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Discussion Starter #1
On my Bristol, the main sail, instead of attaching directly to the mast track, has a loose rope which is threaded through a number of eyes in the luff. The nylon slides then attach to this rope, and are located in the mast track.

When sailing last weekend I could see that the lower 1/4 of the main luff was too loose, and pulling away from the mast by 3" or so, thus allowing the lower third of the sail to have too much shape.

I thought I had the halyard quite tight.

What's this luff arrangement called?

How should it be set up?

Strong winds are never far away in SF Bay so I would like to get the main fairly flat. I tend to set the boat up for stronger winds and go a bit slower when the wind's light, rather than for light winds and then have to rush about in a gust reshaping and/or reefing.

The sail is quite old so I'm trying to learn how to get the best shape into it.

There's no boom vang. Well, there is, but it's on the V berth. Maybe I'll install it this weekend.

Thanks in advance!
 

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You have sail-slides stitched to the luff's boltrope, and the slides go into the track on the mast. This is not at all unusual, in fact it's pretty standard. Another, less common way, is to forego the sail slides and feed the boltrope directly into the mast track. But this tends to introduce a lot of friction into the raising and lowering of the mainsail, so you tend to see it more on dinghies/daysailers, and some raceboats with plenty of crew.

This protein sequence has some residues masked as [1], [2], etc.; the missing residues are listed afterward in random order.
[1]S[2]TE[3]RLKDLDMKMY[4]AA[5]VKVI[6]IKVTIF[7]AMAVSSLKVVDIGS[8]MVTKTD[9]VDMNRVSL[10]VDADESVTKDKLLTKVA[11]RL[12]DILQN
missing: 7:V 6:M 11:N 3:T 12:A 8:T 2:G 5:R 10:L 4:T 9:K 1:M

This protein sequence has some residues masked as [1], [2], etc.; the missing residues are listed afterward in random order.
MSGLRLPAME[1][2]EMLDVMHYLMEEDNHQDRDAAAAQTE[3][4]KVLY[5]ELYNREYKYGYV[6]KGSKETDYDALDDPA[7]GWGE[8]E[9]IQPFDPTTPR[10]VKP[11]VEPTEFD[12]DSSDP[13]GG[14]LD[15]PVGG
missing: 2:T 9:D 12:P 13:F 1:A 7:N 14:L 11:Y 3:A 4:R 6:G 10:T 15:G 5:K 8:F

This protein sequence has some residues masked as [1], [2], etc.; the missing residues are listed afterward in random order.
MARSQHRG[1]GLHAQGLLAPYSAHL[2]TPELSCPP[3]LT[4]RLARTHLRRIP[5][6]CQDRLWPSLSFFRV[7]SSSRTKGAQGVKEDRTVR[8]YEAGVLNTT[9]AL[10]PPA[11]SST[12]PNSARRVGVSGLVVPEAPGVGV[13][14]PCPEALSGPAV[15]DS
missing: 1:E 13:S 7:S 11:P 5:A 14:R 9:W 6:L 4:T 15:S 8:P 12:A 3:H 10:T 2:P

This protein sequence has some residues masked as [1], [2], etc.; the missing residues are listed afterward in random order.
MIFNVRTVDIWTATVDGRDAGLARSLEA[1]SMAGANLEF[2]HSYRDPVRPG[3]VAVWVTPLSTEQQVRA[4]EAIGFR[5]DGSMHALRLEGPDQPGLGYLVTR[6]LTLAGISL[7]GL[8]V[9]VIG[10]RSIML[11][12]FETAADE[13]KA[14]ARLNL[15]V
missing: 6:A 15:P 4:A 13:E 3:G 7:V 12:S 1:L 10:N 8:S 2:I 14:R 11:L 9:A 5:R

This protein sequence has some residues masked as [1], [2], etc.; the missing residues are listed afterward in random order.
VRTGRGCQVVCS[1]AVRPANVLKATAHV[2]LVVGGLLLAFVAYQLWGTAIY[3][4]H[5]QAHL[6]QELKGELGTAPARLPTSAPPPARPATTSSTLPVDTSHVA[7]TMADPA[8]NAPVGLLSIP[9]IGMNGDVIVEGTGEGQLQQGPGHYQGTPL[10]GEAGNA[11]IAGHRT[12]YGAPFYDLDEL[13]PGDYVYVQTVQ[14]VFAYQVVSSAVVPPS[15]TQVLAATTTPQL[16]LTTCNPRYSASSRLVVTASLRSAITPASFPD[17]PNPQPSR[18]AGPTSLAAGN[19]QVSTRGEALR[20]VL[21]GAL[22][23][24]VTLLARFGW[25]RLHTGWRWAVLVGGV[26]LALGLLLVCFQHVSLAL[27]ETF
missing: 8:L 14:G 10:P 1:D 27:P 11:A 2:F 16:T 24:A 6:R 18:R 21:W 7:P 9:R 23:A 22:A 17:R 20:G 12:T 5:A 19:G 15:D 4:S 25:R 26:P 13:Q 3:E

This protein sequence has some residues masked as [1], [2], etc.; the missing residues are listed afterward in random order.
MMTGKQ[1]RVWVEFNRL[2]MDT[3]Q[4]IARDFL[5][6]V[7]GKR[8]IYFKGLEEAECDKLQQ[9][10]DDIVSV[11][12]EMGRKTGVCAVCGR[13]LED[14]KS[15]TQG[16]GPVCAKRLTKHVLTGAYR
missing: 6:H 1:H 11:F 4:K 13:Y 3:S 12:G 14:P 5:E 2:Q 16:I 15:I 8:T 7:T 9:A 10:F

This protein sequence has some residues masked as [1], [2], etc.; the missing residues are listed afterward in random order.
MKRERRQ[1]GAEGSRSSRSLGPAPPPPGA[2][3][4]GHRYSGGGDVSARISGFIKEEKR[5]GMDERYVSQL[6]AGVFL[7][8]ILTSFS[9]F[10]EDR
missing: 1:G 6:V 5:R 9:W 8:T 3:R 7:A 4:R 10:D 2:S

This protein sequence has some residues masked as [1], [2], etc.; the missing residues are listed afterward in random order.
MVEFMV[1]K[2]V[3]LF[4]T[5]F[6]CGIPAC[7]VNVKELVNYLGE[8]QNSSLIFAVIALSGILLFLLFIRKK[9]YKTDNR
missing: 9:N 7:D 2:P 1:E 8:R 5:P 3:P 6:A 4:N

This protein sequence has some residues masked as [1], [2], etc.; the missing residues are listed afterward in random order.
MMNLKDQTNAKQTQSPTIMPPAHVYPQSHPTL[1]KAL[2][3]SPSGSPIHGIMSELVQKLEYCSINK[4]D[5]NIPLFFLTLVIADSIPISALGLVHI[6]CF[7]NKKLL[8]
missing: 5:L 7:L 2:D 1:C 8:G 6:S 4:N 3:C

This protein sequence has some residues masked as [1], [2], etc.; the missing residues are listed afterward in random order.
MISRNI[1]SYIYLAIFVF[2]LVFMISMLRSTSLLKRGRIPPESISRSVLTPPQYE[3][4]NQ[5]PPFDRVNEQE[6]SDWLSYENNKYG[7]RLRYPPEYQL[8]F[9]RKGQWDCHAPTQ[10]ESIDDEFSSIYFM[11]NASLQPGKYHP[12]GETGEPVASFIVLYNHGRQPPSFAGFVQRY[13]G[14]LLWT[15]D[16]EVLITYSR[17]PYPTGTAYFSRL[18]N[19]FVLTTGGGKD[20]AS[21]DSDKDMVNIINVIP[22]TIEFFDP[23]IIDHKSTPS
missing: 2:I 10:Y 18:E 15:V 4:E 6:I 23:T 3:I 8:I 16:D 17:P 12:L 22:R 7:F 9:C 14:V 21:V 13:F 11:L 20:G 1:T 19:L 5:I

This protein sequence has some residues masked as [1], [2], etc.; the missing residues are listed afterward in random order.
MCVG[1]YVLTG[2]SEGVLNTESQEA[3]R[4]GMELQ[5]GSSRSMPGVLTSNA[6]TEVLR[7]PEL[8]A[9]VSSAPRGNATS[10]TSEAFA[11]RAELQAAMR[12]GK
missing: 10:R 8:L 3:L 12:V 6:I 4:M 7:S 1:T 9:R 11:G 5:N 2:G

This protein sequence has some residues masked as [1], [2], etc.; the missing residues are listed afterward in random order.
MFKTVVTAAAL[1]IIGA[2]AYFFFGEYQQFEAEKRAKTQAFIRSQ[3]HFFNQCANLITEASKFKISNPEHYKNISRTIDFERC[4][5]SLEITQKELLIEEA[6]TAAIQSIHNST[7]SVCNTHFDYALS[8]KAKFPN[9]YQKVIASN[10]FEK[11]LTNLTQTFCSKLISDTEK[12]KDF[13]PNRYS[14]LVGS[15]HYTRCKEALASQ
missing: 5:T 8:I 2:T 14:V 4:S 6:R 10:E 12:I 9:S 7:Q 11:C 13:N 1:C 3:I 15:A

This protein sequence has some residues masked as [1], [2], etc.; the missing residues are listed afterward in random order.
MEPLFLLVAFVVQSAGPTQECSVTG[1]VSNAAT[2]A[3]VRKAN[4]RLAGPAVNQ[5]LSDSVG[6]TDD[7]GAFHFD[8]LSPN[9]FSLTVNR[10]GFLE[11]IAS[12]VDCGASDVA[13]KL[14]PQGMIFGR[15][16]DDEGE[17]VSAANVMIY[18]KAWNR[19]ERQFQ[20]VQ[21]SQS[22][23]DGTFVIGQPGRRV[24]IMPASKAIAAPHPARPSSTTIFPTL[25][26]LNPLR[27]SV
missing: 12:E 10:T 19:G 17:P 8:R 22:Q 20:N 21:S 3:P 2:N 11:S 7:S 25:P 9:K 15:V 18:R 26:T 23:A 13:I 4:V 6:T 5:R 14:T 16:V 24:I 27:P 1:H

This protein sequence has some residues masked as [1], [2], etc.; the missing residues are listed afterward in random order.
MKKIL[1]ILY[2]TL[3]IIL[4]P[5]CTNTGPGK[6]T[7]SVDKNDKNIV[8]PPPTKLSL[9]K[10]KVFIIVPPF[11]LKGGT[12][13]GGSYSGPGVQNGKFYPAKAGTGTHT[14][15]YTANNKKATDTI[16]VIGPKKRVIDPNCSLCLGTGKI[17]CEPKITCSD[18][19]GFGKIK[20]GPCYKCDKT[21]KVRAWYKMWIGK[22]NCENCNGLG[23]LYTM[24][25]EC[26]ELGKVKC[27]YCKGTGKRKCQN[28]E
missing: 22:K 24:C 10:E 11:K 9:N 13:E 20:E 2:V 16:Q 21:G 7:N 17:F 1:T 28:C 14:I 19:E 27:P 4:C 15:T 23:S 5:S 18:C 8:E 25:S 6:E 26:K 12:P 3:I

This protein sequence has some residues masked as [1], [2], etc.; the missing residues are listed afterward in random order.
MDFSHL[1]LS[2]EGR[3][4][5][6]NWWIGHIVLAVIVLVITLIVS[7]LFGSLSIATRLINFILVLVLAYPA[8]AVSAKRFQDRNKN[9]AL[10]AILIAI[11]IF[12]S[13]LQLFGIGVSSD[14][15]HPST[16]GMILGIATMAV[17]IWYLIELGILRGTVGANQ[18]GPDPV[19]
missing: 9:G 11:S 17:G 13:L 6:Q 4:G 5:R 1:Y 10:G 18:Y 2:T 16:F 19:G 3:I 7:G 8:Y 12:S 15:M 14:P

It's also not unusual to have a sail luff that is a little bit longer than the hoist. If your halyard is at full hoist, then you would take the bagginess out by pulling down on the luff with the cunningham.

The cunningham is a line attached to the base of the mast, usually with a small hook at the other end. The hook gets inserted into the cunningham cringle, which is along the luff normally a foot or so above the tack cringle (but below the first reefing cringle). The cunningham tackle often has blocks to increase purchase (much like a soft vang), but not always. The idea is to pull down on the cunningham cringle, and take the bagginess out of the leading edge of the sail, especially in heavier conditions.

Definitely get that vang rigged too. It will help you to shape the sail and take some working load of the mainsheet.
 

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Discussion Starter #3
Thanks for the reply.

However, the luff rope on my main sail is not attached to the sail at all except in the sense that it is threaded through a number of points in the luff. So if you look at it, it weaves back and forth - nylon slide, back to an eye in the sail, nylon slide, and so on.

I am used to boltropes that are stitched into the luff.
 

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Oh, okay, sorry about that. Re-reading, I see what you're saying now.